Дата: 20 июля 1998 (1998-07-20) От: Alexander Bondugin Тема: Maryland Firm Chosen To Provide Test Support For Laboratory At NASA's Subject: Maryland Firm Chosen To Provide Test Support For Laboratory At NASA's Привет всем! Вот, свалилось из Internet... Jennifer McCarter Headquarters, Washington, DC July 17, 1998 (Phone: 202/358-1639) Jerry Berg Marshall Space Flight Center, Huntsville, AL (Phone: 256/544-6540) RELEASE: C98-i MARYLAND FIRM CHOSEN TO PROVIDE TEST SUPPORT FOR LABORATORY AT NASA'S MARSHALL SPACE FLIGHT CENTER LB&B Associates, Inc. of Columbia, MD, a small, minority, woman-owned business, has been selected for award of a contract to provide test operations support for the Science and Engineering Directorate of NASA's Marshall Space Flight Center, Huntsville, AL. The contract will start with a one-year basic period, followed by four one-year options, which may be exercised at NASA's discretion. If all options are exercised, the contract would be worth as much as $30,930,739. The work to be performed under the contract includes technician support to operate and maintain the test facilities in the propulsion laboratory at Marshall. Proposals for this work were solicited nationally. The procurement was handled under the Small Business Administration program limiting competition to qualified small and disadvantaged businesses. Seven proposals in total were received. These services were previously provided by Consolidated Industries Inc., Huntsville, AL. -end- Hа сегодня все, пока! =SANA=
    Дата: 20 июля 1998 (1998-07-20) От: Alexander Bondugin Тема: Mars Surveyor 98 Update - July 17, 1998 Привет всем! Вот, свалилось из Internet... 1998 MARS SURVEYOR PROJECT STATUS REPORT July 17, 1998 John McNamee Mars Surveyor 98 Project Manager Orbiter integration and test activities are proceeding on schedule. The Mars Color Imager (MARCI) has been calibrated and reinstalled on the orbiter. Optical chopper assembly reinstallation on the Pressure Modular InfraRed Radiometer (PMIRR) is scheduled for July 27. The orbiter pre-ship review is scheduled for August 14. Another incident occurred on the lander spacecraft during integration and test activities. A technician incorrectly mated a power source to the launch umbilical (T0) data line. Preliminary analysis indicates that no damage occurred, however more detailed analysis and testing is underway to confirm that is the case. The Project has ordered a stand down on further test activities until an internal review on July 17 provides the approval to proceed with power on testing of the lander. Other actions implemented in response to incidents which have occurred in recent weeks follow: 1) Quality assurance and test conductor staffing on the floor during all lander and orbiter test operations will be increased, 2) Project Manager approval will be required for any individual working in excess of 20 hours overtime, 3) Test Department refresher training will be conducted, 4) Project test requirements will be scrubbed and reduced to the essentials required for shipment to the Cape and launch. The start of landed thermal balance testing has been rescheduled for July 22. For more information on the Mars Surveyor 98 mission, please visit our website: http://mars.jpl.nasa.gov/msp98/ Hа сегодня все, пока! =SANA=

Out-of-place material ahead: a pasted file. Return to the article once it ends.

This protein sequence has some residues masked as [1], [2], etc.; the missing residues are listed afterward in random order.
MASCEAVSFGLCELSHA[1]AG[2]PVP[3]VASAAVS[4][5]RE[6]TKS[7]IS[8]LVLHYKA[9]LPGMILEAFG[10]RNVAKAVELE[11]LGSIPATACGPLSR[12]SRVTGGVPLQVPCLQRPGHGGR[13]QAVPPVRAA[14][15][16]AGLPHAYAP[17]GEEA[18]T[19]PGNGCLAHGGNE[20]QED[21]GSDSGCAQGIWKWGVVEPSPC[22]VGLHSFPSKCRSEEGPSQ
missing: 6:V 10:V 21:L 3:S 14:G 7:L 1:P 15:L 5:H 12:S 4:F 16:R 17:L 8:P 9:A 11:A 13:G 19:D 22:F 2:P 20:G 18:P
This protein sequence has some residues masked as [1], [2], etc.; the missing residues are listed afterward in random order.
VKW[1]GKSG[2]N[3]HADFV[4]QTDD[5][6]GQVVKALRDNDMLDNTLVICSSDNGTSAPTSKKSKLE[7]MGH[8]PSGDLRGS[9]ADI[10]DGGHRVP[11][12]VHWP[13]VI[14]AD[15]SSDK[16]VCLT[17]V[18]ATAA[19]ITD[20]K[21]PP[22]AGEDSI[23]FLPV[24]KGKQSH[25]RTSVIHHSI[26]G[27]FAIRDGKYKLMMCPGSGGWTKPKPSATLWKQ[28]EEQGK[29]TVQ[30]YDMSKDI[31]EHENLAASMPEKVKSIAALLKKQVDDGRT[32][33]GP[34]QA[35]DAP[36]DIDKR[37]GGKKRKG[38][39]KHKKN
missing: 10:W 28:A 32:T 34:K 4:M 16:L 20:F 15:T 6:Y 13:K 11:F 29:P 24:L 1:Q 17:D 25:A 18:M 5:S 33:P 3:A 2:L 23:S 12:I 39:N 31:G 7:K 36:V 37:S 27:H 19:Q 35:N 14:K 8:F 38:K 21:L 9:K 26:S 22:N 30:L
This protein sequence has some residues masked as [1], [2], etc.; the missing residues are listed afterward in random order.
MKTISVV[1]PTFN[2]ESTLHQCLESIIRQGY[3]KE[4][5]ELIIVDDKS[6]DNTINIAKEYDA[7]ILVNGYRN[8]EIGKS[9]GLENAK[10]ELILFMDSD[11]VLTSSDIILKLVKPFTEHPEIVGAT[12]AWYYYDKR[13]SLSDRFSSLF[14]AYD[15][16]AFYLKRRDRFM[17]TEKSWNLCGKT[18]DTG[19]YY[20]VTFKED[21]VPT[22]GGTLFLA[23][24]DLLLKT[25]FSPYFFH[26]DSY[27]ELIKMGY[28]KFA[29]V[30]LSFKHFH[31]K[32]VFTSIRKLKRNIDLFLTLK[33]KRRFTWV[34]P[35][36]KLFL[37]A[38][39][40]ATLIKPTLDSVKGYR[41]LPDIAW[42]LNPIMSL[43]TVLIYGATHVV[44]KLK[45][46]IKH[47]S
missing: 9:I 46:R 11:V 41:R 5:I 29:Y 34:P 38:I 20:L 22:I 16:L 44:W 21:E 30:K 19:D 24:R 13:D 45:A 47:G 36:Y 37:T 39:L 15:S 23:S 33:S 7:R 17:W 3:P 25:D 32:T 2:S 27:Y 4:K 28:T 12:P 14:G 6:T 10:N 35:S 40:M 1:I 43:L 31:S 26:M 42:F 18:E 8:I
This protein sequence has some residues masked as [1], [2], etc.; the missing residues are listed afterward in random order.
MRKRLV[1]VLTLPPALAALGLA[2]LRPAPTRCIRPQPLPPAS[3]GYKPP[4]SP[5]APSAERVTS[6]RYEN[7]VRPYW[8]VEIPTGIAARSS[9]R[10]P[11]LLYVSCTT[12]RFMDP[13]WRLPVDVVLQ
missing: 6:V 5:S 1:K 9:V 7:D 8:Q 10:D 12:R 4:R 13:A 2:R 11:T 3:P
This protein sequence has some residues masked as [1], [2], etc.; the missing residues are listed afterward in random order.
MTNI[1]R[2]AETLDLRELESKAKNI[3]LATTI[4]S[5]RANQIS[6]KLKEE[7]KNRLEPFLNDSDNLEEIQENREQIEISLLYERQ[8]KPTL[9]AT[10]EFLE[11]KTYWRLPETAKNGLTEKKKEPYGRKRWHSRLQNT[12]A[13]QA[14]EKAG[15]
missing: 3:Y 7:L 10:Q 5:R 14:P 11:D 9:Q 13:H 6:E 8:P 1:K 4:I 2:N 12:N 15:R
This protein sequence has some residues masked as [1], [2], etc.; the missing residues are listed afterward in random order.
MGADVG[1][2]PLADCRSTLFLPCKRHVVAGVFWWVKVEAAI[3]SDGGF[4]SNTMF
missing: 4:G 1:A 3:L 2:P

Дата: 20 июля 1998 (1998-07-20) От: Alexander Bondugin Тема: Galileo - Countdown To Europa Привет всем! Вот, свалилось из Internet... GALILEO - COUNTDOWN TO EUROPA July 17, 1998 It is now 3 days and 12 hours to the Galileo spacecraft's next encounter with Europa. A special Countdown to Europa home page is now available on the Galileo Home Page: http://www.jpl.nasa.gov/galileo/countdown/ Launched in October 1989, Galileo entered orbit around Jupiter in December 1995, and completed its primary 2 year orbital tour around the solar system's largest planet. Galileo has embarked on a two-year extended mission, called Galileo Europa Mission (GEM). During GEM, Galileo will make 8 close flybys of Europa, four flybys of Callisto, and two close encounters with Io provided the spacecraft is still alive. The fifth encounter for GEM is scheduled for Europa on July 21, 1998 at 05:07 UT. With a diameter of 3,138 km, Europa is slighty smaller than our own Moon and is the smoothest object in the solar system. On Galileo's previous encounters with Europa, evidence of a possible ocean were found, including the discovery of ice volcanoes (none active), probable icebergs, and salt deposits on the surface. Galileo will continue its attempt to find additional evidence of a liquid ocean underneath Europa's icy crust and look for signs of active volcanism on the moon's young surface. On the upcoming encounter, the spacecraft will pass by Europa at a distance of 1,837 km, which is 111 times closer than Voyager's closest approach. Galileo will also take in observations of Jupiter, Ganymede and Io during this encounter. Highlights of the Countdown to Europa home page: o A virtual flyby of Europa with computer-generated approach images of Jupiter and Europa displayed at the top of the home page. These images are all updated every 5 minutes. o Live Doppler plots of Galileo spacecraft radio signal as it received on Earth. Watch the gravity of Europa change the frequency of the radio signal in real-time. The Doppler plots will be updated every minute on encounter day (July 21). o Flyby animation of the Europa 16 flyby. o Daily Galileo status reports reporting on the Europa 16 encounter. o Fact sheets and Europa, Callisto and Io. o A detailed timeline of events and sequences that the spacecraft will perform for the Europa 16 encounter. o Voyager 1 & 2 images of Callisto, Ganymede, Europa and Io. o Hubble Space Telescope images of the Galilean satellites. o Pioneer 10 & 11 images of Callisto, Ganymede, Europa and Io. Ron Baalke Galileo Webmaster ___ _____ ___ /_ /| /____/ \ /_ /| Ron Baalke | baalke@kelvin.jpl.nasa.gov | | | | __ \ /| | | | Jet Propulsion Lab | ___| | | | |__) |/ | | |__ Pasadena, CA | Two wrongs don't make a right, /___| | | | ___/ | |/__ /| | but two Wrights made an |_____|/ |_|/ |_____|/ | airplane. Hа сегодня все, пока! =SANA=